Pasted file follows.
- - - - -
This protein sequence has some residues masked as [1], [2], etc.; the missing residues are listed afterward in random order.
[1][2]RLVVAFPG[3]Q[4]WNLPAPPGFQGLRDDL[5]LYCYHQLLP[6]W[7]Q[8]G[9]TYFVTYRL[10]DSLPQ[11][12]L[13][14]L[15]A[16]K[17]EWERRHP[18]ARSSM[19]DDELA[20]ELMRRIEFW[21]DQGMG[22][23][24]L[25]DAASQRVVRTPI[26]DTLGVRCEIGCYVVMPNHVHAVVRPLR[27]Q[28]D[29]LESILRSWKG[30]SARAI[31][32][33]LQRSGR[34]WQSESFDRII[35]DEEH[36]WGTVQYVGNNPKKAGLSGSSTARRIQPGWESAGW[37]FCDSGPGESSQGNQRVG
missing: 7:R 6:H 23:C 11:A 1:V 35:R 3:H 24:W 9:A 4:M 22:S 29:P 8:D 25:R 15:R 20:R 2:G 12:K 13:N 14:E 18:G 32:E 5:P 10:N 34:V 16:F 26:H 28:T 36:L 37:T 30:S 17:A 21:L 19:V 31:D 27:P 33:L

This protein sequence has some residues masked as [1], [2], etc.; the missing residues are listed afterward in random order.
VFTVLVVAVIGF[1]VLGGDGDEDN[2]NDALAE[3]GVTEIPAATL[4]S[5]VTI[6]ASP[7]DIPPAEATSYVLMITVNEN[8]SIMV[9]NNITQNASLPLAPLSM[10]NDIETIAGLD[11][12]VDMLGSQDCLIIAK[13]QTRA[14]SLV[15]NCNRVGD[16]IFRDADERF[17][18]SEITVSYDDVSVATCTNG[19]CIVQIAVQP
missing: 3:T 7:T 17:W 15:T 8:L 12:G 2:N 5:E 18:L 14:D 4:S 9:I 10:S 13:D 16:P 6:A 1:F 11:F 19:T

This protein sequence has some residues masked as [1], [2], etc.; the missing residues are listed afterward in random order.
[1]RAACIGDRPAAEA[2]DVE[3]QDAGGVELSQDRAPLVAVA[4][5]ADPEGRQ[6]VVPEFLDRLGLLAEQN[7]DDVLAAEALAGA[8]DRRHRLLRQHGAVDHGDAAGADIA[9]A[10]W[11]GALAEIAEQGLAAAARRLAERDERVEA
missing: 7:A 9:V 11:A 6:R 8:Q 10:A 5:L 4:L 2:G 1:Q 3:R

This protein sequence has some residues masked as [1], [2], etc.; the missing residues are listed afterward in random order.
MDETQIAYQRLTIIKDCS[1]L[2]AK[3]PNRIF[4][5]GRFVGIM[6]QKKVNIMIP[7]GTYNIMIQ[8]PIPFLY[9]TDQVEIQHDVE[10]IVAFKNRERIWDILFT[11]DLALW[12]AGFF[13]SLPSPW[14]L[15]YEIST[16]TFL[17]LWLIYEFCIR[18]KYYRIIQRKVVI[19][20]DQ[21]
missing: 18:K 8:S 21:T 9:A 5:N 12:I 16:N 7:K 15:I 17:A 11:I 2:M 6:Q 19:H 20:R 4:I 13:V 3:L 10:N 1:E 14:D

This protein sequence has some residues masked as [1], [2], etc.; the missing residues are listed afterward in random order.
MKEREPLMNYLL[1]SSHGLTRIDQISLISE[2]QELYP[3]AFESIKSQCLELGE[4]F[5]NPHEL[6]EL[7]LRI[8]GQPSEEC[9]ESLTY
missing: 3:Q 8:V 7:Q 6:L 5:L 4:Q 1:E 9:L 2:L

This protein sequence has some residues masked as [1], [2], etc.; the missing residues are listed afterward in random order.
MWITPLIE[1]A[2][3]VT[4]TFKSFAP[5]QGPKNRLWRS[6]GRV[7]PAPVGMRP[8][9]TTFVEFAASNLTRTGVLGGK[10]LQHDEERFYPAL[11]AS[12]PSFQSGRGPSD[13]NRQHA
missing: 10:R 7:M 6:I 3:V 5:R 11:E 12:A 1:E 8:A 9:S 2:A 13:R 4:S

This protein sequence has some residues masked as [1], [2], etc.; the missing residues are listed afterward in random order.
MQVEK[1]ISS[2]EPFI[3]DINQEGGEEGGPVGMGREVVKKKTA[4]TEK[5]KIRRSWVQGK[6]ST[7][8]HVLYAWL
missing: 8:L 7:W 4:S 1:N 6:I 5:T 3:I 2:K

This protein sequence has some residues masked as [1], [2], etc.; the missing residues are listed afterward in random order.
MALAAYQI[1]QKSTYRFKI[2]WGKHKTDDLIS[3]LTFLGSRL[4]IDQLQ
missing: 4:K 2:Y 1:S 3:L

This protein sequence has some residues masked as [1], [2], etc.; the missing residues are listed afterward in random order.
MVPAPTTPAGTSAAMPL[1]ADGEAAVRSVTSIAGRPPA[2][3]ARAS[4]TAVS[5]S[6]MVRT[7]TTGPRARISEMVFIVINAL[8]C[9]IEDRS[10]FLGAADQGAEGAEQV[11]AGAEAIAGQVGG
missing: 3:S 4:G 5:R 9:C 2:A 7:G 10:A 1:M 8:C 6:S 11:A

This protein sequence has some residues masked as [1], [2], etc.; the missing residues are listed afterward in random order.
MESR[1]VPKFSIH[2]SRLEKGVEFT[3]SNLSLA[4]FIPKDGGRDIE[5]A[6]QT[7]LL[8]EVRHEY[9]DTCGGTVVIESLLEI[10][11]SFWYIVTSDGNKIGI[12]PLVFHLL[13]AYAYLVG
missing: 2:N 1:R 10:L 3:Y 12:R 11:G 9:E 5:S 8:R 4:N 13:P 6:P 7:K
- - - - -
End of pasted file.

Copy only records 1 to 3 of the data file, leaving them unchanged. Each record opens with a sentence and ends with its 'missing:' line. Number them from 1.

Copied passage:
This protein sequence has some residues masked as [1], [2], etc.; the missing residues are listed afterward in random order.
[1][2]RLVVAFPG[3]Q[4]WNLPAPPGFQGLRDDL[5]LYCYHQLLP[6]W[7]Q[8]G[9]TYFVTYRL[10]DSLPQ[11][12]L[13][14]L[15]A[16]K[17]EWERRHP[18]ARSSM[19]DDELA[20]ELMRRIEFW[21]DQGMG[22][23][24]L[25]DAASQRVVRTPI[26]DTLGVRCEIGCYVVMPNHVHAVVRPLR[27]Q[28]D[29]LESILRSWKG[30]SARAI[31][32][33]LQRSGR[34]WQSESFDRII[35]DEEH[36]WGTVQYVGNNPKKAGLSGSSTARRIQPGWESAGW[37]FCDSGPGESSQGNQRVG
missing: 7:R 6:H 23:C 11:A 1:V 35:R 3:H 24:W 9:A 4:M 22:S 29:P 8:D 25:R 15:R 20:R 2:G 12:K 13:N 14:E 18:G 32:E 5:P 10:N 34:V 16:F 26:H 28:T 36:L 37:T 30:S 17:A 21:L 19:V 31:D 27:P 33:L

This protein sequence has some residues masked as [1], [2], etc.; the missing residues are listed afterward in random order.
VFTVLVVAVIGF[1]VLGGDGDEDN[2]NDALAE[3]GVTEIPAATL[4]S[5]VTI[6]ASP[7]DIPPAEATSYVLMITVNEN[8]SIMV[9]NNITQNASLPLAPLSM[10]NDIETIAGLD[11][12]VDMLGSQDCLIIAK[13]QTRA[14]SLV[15]NCNRVGD[16]IFRDADERF[17][18]SEITVSYDDVSVATCTNG[19]CIVQIAVQP
missing: 3:T 7:T 17:W 15:T 8:L 12:G 2:N 5:E 18:L 14:D 4:S 9:I 10:S 13:D 16:P 6:A 1:F 11:F 19:T

This protein sequence has some residues masked as [1], [2], etc.; the missing residues are listed afterward in random order.
[1]RAACIGDRPAAEA[2]DVE[3]QDAGGVELSQDRAPLVAVA[4][5]ADPEGRQ[6]VVPEFLDRLGLLAEQN[7]DDVLAAEALAGA[8]DRRHRLLRQHGAVDHGDAAGADIA[9]A[10]W[11]GALAEIAEQGLAAAARRLAERDERVEA
missing: 7:A 9:V 11:A 6:R 8:Q 10:A 5:L 4:L 2:G 1:Q 3:R